When a student is ready to begin writing their dissertation/thesis, it’s a good idea to have a committee meeting and address the following questions:

  • Which thesis format will be used, monographic or manuscript? If the latter, to which journal(s) will the manuscript(s) be submitted, and hence, what style should be used? If the question is not already settled by journal requirements, will the thesis be written in first- or third-person style? Is the thesis outline (either prepared before the meeting, or shortly afterward) acceptable to the committee?
  • Will the major advisor review and approve drafts before they are passed to the rest of the committee? Or will all drafts go to all committee members simultaneously? • What is the smallest unit that the advisor or committee members prefer to review? For example, A completed chapter or manuscript draft, only? Or, the entire manuscript?
  • What will be included in the thesis? That is, a student might have collected some data that may not be suitable for the thesis, as they are “off topic” from the work, or the student was not primarily responsible for the data or their analysis. Sometimes, such data are included in an appendix rather than in the main body of the thesis.
  • What is the schedule for completion? It is usually best to set up a schedule for submission and review of each unit (e.g., each chapter), as well as setting a target date for completion of the entire thesis. At this time, committee members and the student can point out times when they will be unavailable. The schedule should be realistic, with formal meetings to support steady progress. The student and committee should work within the deadlines set by the department, school or college, and graduate school.

Before students begin writing their dissertation/thesis, they should attend one of the Thesis Formatting Workshops and one of the one-on-one formatting sessions offered by the graduate school. These workshops are offered twice every semester. Adopting the approved formatting style early on will save students a lot of time, as extensive reformatting of a mature document can take a lot of effort. The dates and times of these workshops are announced on the graduate school website. Students who are planning to graduate in the current semester are given priority in the on-on-one sessions.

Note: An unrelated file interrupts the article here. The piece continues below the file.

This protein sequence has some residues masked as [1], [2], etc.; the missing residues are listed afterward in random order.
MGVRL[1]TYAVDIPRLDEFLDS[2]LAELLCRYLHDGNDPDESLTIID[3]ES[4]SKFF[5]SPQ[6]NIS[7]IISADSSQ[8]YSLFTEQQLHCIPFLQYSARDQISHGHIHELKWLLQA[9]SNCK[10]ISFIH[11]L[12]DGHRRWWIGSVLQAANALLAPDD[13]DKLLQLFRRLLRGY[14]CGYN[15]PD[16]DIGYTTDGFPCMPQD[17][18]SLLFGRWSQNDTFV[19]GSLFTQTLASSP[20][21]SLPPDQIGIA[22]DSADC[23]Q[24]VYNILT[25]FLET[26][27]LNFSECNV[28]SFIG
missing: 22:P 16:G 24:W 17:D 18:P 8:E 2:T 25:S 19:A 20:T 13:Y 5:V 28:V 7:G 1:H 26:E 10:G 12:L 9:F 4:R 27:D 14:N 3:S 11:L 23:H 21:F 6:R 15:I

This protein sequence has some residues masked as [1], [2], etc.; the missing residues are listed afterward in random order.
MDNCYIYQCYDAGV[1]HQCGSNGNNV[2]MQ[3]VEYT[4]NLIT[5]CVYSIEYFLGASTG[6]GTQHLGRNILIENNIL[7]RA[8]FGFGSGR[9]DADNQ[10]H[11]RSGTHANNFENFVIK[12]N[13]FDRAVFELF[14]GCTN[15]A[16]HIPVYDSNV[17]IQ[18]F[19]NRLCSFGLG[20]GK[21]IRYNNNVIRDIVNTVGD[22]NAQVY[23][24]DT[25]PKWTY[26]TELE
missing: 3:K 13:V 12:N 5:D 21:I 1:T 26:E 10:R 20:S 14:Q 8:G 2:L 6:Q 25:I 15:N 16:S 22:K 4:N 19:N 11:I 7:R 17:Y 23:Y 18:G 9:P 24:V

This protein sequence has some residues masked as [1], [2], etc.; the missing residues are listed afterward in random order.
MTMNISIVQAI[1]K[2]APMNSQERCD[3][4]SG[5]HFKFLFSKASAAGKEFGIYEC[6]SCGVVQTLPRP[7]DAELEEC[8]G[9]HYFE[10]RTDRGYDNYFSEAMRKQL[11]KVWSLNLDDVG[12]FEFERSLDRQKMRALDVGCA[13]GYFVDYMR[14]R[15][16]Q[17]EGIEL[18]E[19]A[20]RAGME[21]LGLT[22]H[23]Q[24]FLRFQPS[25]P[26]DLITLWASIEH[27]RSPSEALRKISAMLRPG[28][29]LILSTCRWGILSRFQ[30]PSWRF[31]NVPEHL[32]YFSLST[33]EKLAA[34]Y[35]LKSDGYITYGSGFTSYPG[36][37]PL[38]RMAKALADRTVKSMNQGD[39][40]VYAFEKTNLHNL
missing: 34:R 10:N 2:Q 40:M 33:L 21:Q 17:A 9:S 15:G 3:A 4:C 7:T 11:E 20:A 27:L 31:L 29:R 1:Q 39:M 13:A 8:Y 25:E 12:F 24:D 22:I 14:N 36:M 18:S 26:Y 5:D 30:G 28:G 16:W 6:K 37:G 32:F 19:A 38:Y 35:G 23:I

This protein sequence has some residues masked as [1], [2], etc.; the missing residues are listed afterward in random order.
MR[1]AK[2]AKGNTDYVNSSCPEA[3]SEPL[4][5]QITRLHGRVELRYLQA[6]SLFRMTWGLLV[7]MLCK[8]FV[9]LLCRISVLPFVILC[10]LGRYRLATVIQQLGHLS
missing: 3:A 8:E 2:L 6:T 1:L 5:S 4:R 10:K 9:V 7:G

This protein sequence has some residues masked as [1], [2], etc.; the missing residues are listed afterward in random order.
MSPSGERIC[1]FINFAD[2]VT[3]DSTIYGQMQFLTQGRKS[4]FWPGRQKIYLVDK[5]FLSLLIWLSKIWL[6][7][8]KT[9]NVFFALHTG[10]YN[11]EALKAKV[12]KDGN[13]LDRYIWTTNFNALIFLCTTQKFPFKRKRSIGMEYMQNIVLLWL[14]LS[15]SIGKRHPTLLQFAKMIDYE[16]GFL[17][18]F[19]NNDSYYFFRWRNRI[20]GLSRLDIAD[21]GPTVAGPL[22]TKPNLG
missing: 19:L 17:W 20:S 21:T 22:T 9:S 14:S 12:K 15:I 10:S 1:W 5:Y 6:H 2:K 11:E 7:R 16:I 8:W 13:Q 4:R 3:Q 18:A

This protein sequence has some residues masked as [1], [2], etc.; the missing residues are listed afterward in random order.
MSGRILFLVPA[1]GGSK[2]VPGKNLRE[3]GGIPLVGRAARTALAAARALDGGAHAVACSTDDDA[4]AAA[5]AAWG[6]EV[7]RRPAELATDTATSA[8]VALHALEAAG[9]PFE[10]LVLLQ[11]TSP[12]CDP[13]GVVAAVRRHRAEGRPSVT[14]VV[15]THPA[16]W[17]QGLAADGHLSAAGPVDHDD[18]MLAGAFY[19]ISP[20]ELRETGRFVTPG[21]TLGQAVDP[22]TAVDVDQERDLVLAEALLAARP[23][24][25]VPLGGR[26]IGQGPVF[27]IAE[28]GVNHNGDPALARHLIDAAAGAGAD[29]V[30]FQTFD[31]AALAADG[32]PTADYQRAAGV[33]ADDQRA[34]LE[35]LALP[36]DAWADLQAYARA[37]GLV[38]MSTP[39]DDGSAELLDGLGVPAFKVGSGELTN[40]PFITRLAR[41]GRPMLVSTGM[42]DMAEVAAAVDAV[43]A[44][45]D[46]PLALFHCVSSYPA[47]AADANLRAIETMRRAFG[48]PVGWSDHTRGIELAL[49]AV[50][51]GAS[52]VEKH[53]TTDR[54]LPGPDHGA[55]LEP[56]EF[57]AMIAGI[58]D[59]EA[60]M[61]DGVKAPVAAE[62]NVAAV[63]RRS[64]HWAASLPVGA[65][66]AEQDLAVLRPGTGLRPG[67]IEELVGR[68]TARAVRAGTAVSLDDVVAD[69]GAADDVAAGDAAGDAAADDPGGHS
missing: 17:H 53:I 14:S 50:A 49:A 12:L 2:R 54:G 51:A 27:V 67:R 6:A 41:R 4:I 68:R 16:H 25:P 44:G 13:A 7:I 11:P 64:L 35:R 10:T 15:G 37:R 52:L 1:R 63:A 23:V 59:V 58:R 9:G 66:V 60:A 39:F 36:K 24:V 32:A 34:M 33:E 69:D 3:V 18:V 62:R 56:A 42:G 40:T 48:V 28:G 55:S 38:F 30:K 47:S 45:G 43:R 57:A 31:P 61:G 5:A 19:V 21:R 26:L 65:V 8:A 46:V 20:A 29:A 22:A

The graduate school has some specific formatting requirements for projects. While the content of projects may consist of photos, software, or other non-text materials that can be formatted in a variety of ways, the graduate school does require the project to have a specifically formatted title page and abstract. The formatting requirements for the content of the projects are established by the home departments/programs.

The advisory committee, department chair, and college/school dean/director usually have thesis or project submission deadlines that are well in advance, typically a month or more, of the graduate school deadlines. As the chair of a committee, it is most important that you convey any deadlines to your students in a timely manner. Although students are responsible for knowing these deadlines and meeting them, problems often arise when a chair, or committee member fails to take into account thesis submission deadlines when they set their own calendars.

Advisory committee chairs and members are responsible for carrying out timely reviews of theses. This is a time-consuming task to do well, and students should expect it will take a minimum of several weeks. However, it is your responsibility to communicate your timeline with your students. Sometimes a faculty member may have other unusually time-consuming responsibilities in any particular time period. If this happens the faculty member should make their students aware of any changes in their schedules so that the timeline can be adjusted. Also, some theses submitted for faculty review need much more work than others. If a thesis draft needs many corrections and revisions, the time for the faculty to review it will be longer. However, faculty members should give students a date when the review will be completed, and do their very best to meet the agreed-upon schedule.